MANILA -- For its 43rd Theater Season, Dulaang UP embraces the theme of "Hudyat: Pagkilala, Pag-alaala, Pagpapahalaga." Their new artistic director, Banaue Miclat-Janssen, believes that this play by Luigi Pirandello addressed the first aspect of their theme, which was identity.
"Six Characters in Search of an Author" was part of DUP's maiden season in 1976-77, directed by Tony Mabesa, who 40 years later also directs this new production.
A director is preparing his cast to rehearse a play (also by Pirandello) on a theater stage. Suddenly six people com in from the aisles. An old man, who is their leader, introduces themselves to be characters of a story whose author had discontinued writing. They are a Father, a Mother, a Son, a Step-daughter, a Young Boy and a Little Girl.
They are looking for their author to complete their incomplete story. Fascinated by the characters' relationships with each other, the director agrees to stage their story as a play with his own actors. However, conflicts and arguments arose on the stage as disagreements keep coming up as to how to interpret each character.
I had long heard about Pirandello and this play, his most famous work, so I was excited to finally see it being staged. It was very interesting to discover that it actually was a play within a play. As we are watching a play about characters staging a play, we get that occasionally rowdy, occasionally funny behind-the-scenes look backstage. We see stage hands preparing the props. We see the interaction between director and his hammy actors.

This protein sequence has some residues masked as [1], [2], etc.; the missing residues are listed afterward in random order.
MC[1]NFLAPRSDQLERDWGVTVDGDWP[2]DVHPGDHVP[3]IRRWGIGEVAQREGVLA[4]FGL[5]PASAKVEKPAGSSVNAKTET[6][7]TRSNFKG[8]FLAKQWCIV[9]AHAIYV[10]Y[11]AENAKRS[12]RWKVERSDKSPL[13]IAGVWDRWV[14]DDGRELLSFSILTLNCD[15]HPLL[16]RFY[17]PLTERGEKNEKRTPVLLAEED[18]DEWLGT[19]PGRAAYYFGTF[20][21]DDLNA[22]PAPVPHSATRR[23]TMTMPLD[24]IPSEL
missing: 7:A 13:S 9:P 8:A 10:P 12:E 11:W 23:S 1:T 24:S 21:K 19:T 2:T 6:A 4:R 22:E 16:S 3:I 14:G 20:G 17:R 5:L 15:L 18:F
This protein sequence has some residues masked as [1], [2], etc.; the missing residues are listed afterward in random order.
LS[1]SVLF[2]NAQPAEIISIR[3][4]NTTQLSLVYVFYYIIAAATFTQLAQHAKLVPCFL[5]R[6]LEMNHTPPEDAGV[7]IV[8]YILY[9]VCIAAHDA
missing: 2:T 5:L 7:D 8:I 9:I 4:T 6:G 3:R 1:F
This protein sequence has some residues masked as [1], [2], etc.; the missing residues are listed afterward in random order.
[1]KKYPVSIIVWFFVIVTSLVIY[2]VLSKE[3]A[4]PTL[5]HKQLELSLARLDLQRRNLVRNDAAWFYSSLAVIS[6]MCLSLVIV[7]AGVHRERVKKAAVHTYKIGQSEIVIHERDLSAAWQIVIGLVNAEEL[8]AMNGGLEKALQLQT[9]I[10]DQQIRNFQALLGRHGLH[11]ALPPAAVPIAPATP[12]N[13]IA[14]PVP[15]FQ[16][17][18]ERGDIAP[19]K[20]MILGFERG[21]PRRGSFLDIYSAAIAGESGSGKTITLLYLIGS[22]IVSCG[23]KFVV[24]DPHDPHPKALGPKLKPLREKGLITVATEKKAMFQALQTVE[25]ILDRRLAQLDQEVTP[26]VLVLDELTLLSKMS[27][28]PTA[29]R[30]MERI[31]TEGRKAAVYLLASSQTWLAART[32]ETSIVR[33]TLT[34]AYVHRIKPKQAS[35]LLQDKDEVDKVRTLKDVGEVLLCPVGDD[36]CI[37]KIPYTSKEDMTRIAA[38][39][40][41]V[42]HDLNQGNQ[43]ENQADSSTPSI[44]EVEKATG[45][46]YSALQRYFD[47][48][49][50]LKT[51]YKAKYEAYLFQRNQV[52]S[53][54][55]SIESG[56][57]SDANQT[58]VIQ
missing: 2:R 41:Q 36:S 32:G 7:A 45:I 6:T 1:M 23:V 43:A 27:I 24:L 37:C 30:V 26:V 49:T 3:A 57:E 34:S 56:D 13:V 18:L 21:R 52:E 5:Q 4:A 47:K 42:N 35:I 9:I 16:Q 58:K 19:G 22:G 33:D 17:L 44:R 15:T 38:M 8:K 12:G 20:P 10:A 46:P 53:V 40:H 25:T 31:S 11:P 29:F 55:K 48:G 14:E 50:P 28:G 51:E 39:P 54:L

The additional dynamic in this play was that there were already clearly defined characters and there were actors who were interpreting the characters. The characters knew exactly how they should be portrayed, but these actors were interpreting the characters with their own unique attacks. In this play, the characters can actually protest on how they were being portrayed by the actors. For the characters, the story was their reality. For the actors, the story was just an illusion of reality they play on stage. It was a conflict of such genius.
I caught a show rendered in the Filipino translation by Rody Vera. (Some performances are in English.) I caught a very young cast, most were currently Theater Arts students (either undergrads or Masterals) in UP Diliman. There were no prominent big-name guest actors in this production this time.
The two biggest central roles of this play are the Father and the Stepdaughter. These two characters get to display their most intense displays of emotion among the cast, having gone through harrowing experiences. They were the ones who felt the deepest passions about their characters and thus would not back down from arguing with the director about how they were being played.
In the show I caught, Father (or Ama) was played by Nico Varona. His delivery of the Father's lengthy lines was indignantly powerful as they dripped of his remorse. (Allen Baylosis alternates in this role.)